The first idea is more about philosophy than statistics. No matter how many times you prove that wealthy Americans carry almost the entire tax load and no matter how high you raise their tax rates, the progressives, socialists, and communists will never think it's enough. Philosophically, they hate rich people and that's all there is to it… even when they happen to be rich people themselves. Thanks to President Obama's even-newer latest greatest idea, whimsically named "Living Within Our Means and Investing in the Future," which was introduced this week (but also doesn't exist as any kind of actual bill), Americans are fiercely engaged in the debate about whether to rape and pillage the "wealthy" some more: the president has proposed raising their taxes by $1.5 trillion.

Apparently he misread the Aesop fable about killing the golden goose and took the notion as a recommendation instead of a warning. Maybe that's how they teach Aesop in the madrassa.

Special tax breaks for oil companies are another matter, a factual matter, because they simply do not exist. Squeezing more blood from the oil company turnip is one of those mythical pie-in-the-sky pipe dreams that liberals are so fond of, believe in so strongly, and rely upon so thoroughly to support their paradigm of the universe that they become violently angry when you challenge them. Try it sometime if you don't believe me. Walk up to a liberal (if you don't know how to find one, they usually drive Subaru Outbacks or Toyota Priuses real slow in the left lane, carry some kind of goofy canvas bag into the grocery store, smell like tofu & cannabis, and wet their pants when they see a picture of Sarah Palin) and say to him, "Sorry, dude, but oil companies don't actually get special tax breaks. It's a myth."

But wear a cup when you do it, I beg of you. Just in case you want children some day.

President Obama's American Jobs Act—or whatever he ends up naming it now that the name is taken—proposes various "offsets" (otherwise known as tax increases) to pay for its $447 billion in spending and those "offsets" come from reducing the itemized deductions of high-income people ($417 billion) and ending the fictional tax breaks of oil companies ($40 billion).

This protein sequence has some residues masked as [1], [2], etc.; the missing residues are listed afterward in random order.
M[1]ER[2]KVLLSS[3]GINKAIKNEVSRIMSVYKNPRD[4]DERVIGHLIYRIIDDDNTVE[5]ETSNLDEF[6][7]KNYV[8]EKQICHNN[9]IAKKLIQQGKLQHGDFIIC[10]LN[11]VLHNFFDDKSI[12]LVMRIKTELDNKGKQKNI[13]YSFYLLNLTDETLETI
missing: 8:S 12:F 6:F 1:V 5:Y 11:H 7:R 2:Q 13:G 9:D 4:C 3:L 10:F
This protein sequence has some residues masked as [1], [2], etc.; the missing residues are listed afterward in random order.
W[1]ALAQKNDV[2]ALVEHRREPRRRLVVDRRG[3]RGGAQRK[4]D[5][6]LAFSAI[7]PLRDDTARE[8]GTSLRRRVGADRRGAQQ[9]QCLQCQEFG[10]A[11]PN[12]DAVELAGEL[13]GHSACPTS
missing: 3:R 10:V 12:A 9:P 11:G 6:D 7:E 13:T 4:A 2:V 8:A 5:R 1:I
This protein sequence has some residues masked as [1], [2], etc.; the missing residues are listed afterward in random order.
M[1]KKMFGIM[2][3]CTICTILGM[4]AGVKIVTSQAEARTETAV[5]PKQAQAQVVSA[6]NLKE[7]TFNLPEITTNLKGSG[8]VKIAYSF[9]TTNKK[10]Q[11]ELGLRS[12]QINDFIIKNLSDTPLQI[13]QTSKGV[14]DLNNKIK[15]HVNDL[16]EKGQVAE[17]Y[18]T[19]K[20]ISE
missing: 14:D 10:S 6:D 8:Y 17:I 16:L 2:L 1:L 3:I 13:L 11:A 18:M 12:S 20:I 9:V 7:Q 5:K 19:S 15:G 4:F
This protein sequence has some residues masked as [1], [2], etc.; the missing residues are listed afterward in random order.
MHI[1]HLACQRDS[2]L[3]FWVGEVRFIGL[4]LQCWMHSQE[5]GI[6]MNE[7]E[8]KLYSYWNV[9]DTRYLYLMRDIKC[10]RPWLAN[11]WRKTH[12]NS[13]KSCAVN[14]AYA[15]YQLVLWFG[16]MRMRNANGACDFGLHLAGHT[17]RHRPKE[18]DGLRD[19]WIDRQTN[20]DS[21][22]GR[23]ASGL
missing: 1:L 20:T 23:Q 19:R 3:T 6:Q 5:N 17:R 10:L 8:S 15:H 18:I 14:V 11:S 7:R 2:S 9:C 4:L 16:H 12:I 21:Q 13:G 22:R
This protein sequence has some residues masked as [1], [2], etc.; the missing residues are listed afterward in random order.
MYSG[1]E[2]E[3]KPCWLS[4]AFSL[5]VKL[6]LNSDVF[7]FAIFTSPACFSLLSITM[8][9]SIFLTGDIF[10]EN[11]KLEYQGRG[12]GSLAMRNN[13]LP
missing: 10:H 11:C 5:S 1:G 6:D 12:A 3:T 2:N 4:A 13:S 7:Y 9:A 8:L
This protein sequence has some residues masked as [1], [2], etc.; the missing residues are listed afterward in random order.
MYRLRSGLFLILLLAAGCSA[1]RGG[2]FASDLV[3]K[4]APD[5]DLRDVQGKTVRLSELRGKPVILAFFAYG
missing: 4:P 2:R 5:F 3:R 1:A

The so-called oil company tax breaks fall into two categories:

1. Expensing of assets

When a business spends money to make money, that's called a business expense and is deducted from revenue when calculating the amount of money subject to income taxes. Simple as a pimple. Everybody knows this, right? You don't pay taxes on your revenue; you pay taxes on your revenue minus expenses.

A problem arises because our beloved Internal Revenue Service doesn't want businesses deducting in one year money spent on things that last more than one year. If you build an office building that will last thirty years, for example, they don't want you deducting the whole cost of that building in the first year. So they make various rules about how businesses can deduct the costs of fixed assets and the result of this calculation is called "depreciation." There are literally thousands of pages of IRS regulations describing exactly how businesses must calculate depreciation for various assets. Many times there are multiple allowable choices for the same asset and many times Congress will muddy the picture by legislating special rules to encourage business investment.

(Bear with me, I'm getting there.)

An oil well presents unique problems when it comes to depreciation because you can't be sure how long it will last. Maybe it will be dry and not last a month, in which case you would be justified in simply deducting all the costs in the first year. But maybe it will be a gusher that produces oil for fifty years. What to do, what to do?

Recognizing the unique needs of the oil industry (and mining industry), the IRS wrote special regulations for depreciation which take into account the uncertainty about how long fixed assets will have value. And they call the depreciation by a different name, "depletion," because that word better expresses the underlying factor driving the length of an asset's life: it depends more on the amount of oil in the ground than the durability of the physical assets.

Congratulations! Already you've learned something that many people with master's degrees in business administration never learn and nobody in the White House understands: depletion is not a special tax break for the oil industry, it's just depreciation called by a different name.

The regulations the IRS wrote for depletion require a business to make a professional estimate every single year about how much longer the oil in the ground will last, then deduct accordingly. If the estimate says an oil well will last ten more years, the business can deduct 10% of the remaining costs on its income tax return. You can imagine how onerous this task gets. Every year you have to hire a geologist, equip the guy with the latest tools, and then pay him to estimate how much oil is left in the ground. Small oil producers can't afford that!